Patients with low back pain (LBP) often demonstrate pain sensitization, high degree of pain catastrophizing, and psychological distress. This study investigated whether pain sensitization mechanisms, the Pain Catastrophizing Scale (PCS), and Start Back Screening Tool were associated with pain in recurrent LBP patients 12 weeks after consulting their general practitioner (GP).
Materials and Methods:
In 45 LBP patients, pressure pain thresholds, temporal summation of pain (TSP), conditioned pain modulation (CPM), the Roland Morris Disability Questionnaire (RMDQ), and the PCS were assessed before consultation. Patients were classified into low to medium or high risk of poor prognosis on the basis of the Start Back Screening Tool. Worst pain within the last 24 hours was assessed on a visual analogue scale (VAS) at inclusion and 12 weeks after GP consultation.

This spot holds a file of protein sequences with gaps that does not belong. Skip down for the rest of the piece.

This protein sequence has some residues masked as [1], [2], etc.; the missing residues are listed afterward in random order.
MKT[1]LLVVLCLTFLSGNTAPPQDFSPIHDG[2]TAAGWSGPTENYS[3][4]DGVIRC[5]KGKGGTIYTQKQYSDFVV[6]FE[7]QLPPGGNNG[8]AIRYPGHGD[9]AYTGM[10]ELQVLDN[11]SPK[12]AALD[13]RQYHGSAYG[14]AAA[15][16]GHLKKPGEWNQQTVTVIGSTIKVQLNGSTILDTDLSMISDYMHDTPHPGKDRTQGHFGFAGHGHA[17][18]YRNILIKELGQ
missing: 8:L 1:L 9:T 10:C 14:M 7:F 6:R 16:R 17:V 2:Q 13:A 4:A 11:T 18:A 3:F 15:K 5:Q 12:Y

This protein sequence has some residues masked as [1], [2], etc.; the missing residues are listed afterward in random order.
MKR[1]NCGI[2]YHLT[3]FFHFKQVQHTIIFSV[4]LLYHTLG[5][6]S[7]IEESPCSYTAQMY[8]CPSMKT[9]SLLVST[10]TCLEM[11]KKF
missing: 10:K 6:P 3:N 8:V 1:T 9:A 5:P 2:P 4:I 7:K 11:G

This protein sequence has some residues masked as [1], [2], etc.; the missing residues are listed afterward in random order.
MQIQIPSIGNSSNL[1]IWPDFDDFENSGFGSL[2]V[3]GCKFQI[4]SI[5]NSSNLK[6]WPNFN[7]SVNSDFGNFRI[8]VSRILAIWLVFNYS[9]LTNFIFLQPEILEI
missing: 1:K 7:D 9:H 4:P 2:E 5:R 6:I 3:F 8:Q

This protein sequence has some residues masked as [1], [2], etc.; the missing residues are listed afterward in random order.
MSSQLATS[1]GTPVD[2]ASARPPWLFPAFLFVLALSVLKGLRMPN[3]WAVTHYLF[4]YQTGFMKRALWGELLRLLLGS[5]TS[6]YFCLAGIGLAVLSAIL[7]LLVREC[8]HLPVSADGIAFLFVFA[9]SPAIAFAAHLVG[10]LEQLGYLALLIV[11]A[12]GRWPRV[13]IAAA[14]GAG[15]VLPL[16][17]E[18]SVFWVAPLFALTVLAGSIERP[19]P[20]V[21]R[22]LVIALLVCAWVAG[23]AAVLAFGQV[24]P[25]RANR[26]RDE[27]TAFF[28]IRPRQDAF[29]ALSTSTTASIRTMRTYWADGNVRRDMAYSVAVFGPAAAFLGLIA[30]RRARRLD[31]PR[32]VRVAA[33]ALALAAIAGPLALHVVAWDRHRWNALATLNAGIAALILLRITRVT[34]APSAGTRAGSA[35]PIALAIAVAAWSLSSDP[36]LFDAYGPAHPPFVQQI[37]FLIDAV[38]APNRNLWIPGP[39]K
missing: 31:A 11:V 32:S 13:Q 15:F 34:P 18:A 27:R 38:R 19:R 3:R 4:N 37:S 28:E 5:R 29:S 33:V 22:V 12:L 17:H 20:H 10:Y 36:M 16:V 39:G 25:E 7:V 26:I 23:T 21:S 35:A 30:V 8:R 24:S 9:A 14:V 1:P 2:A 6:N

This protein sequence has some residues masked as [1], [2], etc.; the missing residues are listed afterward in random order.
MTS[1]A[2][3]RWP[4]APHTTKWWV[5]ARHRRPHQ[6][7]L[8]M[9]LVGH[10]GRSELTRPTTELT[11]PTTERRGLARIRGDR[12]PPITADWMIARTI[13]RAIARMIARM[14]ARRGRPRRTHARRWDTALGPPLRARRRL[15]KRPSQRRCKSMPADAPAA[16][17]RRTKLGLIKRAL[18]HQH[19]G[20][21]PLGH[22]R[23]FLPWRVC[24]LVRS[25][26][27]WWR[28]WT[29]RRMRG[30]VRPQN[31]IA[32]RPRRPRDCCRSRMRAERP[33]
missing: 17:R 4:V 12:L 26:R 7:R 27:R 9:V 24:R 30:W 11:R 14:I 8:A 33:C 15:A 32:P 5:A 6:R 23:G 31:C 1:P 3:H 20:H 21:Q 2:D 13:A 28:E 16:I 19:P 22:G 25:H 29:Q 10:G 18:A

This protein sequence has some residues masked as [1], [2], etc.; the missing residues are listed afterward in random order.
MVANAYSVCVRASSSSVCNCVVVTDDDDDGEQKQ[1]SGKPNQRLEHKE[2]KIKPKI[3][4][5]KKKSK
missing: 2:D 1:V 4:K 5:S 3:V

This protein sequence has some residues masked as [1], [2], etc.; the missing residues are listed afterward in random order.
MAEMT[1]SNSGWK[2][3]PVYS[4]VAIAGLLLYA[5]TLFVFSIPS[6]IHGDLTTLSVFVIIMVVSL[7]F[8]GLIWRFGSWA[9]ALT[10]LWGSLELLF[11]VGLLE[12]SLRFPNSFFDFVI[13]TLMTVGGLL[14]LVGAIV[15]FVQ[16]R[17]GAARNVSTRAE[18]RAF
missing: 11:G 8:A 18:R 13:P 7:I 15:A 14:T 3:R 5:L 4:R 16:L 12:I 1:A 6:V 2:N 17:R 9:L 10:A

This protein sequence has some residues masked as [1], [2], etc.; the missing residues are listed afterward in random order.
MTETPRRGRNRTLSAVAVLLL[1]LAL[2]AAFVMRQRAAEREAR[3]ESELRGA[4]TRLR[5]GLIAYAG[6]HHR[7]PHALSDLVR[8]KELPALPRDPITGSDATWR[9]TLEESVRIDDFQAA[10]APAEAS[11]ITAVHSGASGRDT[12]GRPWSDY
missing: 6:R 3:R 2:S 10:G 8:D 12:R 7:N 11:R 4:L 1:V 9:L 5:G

VAS scores were reduced after 12 weeks in the low-to-medium (N=30, P<0.05), but not the high-risk group (N=15, P=0.40). RMDQ was reduced after 12 weeks (P<0.001), but with no difference between the groups. PCS was reduced in the low-to-medium and the high-risk group (P<0.05). TSP was significantly higher at follow-up in the high-risk group compared with the low-to-medium-risk group (P<0.05). A linear regression model explained 54.9% of the variance in VAS scores at follow-up utilizing baseline assessments of TSP, RMDQ, and PCS.
This study indicate that patients with LBP and high self-reported disability, high pain catastrophizing, and facilitated TSP assessed when consulting the GP might predictive poor pain progression 12 weeks after the consultation.